A sermon preached at Southminster Presbyterian Church
March 1, 2009
This is a Labyrinth. Labyrinths are not mazes. There is no dead end on this path, just a circuitous journey to the center. The Labyrinth is an ancient symbol, appearing in many different cultures. Christianity picked up the labyrinth as a metaphor for the journey pretty early on. The labyrinth on the cover of the bulletin is modeled from the one in Chartres Cathedral in France. It was laid into the floor of the cathedral in the 1200’s. A number of cathedrals across Europe had labyrinths in the Middle Ages.
Christians across Europe often went on pilgrimages. To holy sites, but ultimately, to the Holy Land. But because of the danger and expense of travel, and because of the Crusades, many pilgrims were not able to make it to Jerusalem. So, instead, they would travel to these large cathedrals across Europe. And the labyrinth would become the final part of their journey.
Scholars aren’t exactly sure when or why labyrinths fell out of favor in Christian practice. Most likely, the rise of Scholasticism and the emphasis on what could be known about God in the mind, that developed during the Reformation signaled the end of this contemplative practice. Many of the labyrinths were actually pulled out of the floors of cathedrals. The one in Chartres remains, and it is a powerful experience to walk this path that pilgrims have been walking for nearly 1,000 years.
I would like to invite you to consider the labyrinth as you journey through Lent to Easter. If I had a giant labyrinth laid out in the parking lot and were to ask each of you to go stand somewhere on the path, you couldn’t know who was closer to the center and who was closer to the entrance. Because the path of the labyrinth is full of twists and turns. At first it seems like you’re headed straight to the center, but then it loops you all the way back out to the outer ring. And our Christian faith is like that too. You can’t look at someone and know where they are on their journey. You might think—‘they’ve been coming here for years. I’m sure they have it all figured out.’ And you might be right. But you might not. The only way to know where someone is on the path is to walk with them. To journey with them.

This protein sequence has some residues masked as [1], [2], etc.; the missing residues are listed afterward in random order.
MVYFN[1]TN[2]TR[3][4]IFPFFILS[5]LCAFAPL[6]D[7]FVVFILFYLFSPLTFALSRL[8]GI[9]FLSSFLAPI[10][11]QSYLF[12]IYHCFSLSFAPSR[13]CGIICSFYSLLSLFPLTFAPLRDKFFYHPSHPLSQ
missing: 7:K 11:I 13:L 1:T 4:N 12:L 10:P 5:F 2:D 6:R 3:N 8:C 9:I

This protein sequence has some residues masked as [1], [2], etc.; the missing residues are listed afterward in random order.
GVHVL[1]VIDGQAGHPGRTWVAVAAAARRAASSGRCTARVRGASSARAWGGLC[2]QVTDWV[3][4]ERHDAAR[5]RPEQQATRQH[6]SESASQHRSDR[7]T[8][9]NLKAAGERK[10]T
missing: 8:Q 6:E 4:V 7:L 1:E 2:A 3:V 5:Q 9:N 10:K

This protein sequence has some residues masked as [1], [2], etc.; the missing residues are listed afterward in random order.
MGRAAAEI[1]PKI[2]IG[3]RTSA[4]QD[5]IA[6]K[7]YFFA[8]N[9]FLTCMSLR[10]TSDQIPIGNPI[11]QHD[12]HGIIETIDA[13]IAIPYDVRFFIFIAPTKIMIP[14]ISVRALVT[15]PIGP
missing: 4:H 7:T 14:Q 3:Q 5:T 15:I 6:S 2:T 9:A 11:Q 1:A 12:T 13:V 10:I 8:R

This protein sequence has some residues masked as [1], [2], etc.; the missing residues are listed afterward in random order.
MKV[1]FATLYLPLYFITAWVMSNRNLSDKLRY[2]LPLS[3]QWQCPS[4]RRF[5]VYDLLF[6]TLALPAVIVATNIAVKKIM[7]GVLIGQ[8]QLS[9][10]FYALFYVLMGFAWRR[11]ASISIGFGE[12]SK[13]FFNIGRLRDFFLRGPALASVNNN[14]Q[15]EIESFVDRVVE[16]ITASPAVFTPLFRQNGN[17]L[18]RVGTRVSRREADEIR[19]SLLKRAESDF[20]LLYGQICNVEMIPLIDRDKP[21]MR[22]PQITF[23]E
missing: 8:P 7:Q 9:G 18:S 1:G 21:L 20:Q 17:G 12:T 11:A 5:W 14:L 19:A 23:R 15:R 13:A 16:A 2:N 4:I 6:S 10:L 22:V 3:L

The Psalmist wasn’t, to my knowledge, talking about labyrinths when the 25th Psalm was composed, but our lectionary text as we begin Lent is about someone praying for wisdom for the journey. “Make me to know your ways, O Lord; teach me your paths. Lead me in your truth, and teach me, for you are the God of my salvation.” There is no promise in this psalm that the paths will be paved with gold, or unicorns, or puppies. But the paths of God are steadfast love and faithfulness.
As we think about the path we’re on in this journey of faith, I want to talk for a bit about the end of the path. None of us know the course our journey will take. Do we have years and miles to go? Or are we approaching the place where the sidewalk ends? Because we do know, of course, that death is the end of the journey here on earth.
Society has invented all sorts of ways for us to forget about this. Hair dye, plastic surgery, and the culture of eternal youth keep us from talking about death.
Yet our faith calls us to be aware. To remember, as we said on Ash Wednesday, “from dust you are, and to dust you shall return.” Even the ritual of baptism, which we’ll celebrate today when Alan joins the church, is about dying to our old lives and being born to a new life in Christ.